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Home > Articles > Cultivation > Content Piece

The Environmental Cost of Illegal Cannabis Cultivation

By Leo Bear-McGuinness

Published: Jan 04, 2022   
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Deep in the national forests of California, hidden under a canopy of trees, lie the engines of a criminal enterprise. Nestled between bark and bush, thousands of cannabis plants grow alongside their taller birch, pine, and cedar cousins. These aren’t legal crops. They aren’t regularly inspected by a state official or destined for state-approved processing and testing. They’re grown clandestinely in the woods for the illicit market, which remains strong in California despite the legal market nearing its three-year anniversary.

While the image of an illegal cultivator tending to their cannabis among nature might seem peaceful, even idyllic, the reality is far more unsettling. These covert cannabis farmers often use toxic and illegal pesticides to protect their crops from curious wildlife. And these pesticides are killing wild animals in their droves.

“It’s estimated that there are several thousands of these sites on public lands in California,” says Dr Greta Wengert. “Nearly all of them are using illegal pesticides, insecticides that are banned in the United States in the European Union. They often are brought in through our southern border, and are highly, highly toxic.”

“For example, we have found several dead black bears – three 400-pound black bears dead just from a tiny amount of these insecticides.”

If you go down to the woods today…

Wengert is the executive director of the Integral Ecology Research Center (IERC), a non-profit group dedicated to the research and conservation of California’s wildlife and ecosystems. She and her colleagues hadn’t planned to take on any criminal drug operations when they started the project in 2004, but it soon became apparent that the illegal cannabis market was one of the biggest threats to the endangered species they were monitoring – species like the fisher, a member of the weasel family native to North America.

“There were a few cases early on,” Wengert says. “We discovered that fishers had died of anticoagulant rodenticide poisoning. It kills by basically bleeding animals to death. And this really surprised us because this is a species that lives in remote forest, far away from humans, and far away from agricultural areas where these rat poisons are generally used.”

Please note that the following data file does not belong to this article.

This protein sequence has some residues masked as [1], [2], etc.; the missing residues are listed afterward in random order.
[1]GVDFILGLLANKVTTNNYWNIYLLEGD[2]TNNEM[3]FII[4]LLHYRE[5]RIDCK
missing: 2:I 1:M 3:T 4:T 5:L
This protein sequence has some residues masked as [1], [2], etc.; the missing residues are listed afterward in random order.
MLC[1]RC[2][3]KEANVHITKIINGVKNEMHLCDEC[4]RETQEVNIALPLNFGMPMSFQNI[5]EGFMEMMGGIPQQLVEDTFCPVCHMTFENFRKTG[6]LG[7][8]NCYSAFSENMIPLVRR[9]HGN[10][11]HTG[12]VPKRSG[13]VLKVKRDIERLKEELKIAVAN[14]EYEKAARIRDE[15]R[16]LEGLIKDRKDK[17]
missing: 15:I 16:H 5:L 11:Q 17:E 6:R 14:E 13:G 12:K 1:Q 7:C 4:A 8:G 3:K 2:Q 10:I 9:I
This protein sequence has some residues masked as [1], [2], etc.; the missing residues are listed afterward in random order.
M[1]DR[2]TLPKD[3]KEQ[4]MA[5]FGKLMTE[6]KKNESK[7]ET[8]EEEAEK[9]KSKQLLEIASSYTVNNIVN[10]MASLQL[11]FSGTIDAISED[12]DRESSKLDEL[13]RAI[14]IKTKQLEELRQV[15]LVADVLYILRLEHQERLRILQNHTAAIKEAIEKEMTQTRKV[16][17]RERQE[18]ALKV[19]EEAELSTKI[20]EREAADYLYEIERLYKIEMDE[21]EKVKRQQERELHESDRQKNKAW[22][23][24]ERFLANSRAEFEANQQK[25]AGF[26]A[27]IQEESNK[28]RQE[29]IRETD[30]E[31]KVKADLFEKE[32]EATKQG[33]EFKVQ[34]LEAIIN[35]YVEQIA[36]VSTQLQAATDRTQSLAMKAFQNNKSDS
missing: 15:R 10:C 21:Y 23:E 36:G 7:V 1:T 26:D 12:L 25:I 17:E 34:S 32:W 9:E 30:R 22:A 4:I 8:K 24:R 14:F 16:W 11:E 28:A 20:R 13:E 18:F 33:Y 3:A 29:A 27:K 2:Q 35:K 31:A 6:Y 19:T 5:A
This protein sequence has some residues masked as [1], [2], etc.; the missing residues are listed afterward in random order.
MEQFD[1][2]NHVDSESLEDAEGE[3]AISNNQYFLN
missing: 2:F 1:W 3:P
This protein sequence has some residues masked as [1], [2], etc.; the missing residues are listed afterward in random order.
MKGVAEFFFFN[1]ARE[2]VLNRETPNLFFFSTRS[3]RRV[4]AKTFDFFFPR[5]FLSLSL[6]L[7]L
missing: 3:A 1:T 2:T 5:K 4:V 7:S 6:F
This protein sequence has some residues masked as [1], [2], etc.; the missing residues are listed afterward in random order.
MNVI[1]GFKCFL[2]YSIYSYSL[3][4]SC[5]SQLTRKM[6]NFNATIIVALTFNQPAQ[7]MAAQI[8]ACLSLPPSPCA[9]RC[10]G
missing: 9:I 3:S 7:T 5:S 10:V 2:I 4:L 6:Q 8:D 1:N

“And once we started discussing this with law enforcement, it became clear that there was an issue of illegal cannabis cultivation in our national forests […] and so that opened our eyes to this problem, and this is what we see as a major conservation issue for a lot of forest dwelling species.”

After accompanying law enforcement officers on their raids and cataloging the residues left in and around the grow sites, the IERC team soon had a list of toxic pesticides to cross-reference against any mysterious wildlife deaths. And they found a lot of matches. In a study published in PLoS ONE in 2012, the team documented that 46 out of 58 fisher carcasses had been killed by the anticoagulant rodenticide.

And it wasn’t long before these killer chemicals started appearing in the bodies of other dead animals. Black bears, the northern spotted owl, turkey vultures, grey foxes, bobcats, and mountain lions – the team was soon overwhelmed with carcasses to study.

It’s a grim spectacle, but only the surface damage of the illegal farms. The full extent of the destruction goes much deeper.

“At the same time, all the insecticides and other pesticides being used at these sites are contaminating the water, the soil, and the native vegetation,” Wengert says. “It’s destabilizing the soil structure in these very steep slopes where these growers are cultivating and really enhances erosion into water [sources]. The [sites] are often upstream of rural communities that rely on these rivers and streams as a source of drinking water. So that threat is considerable.”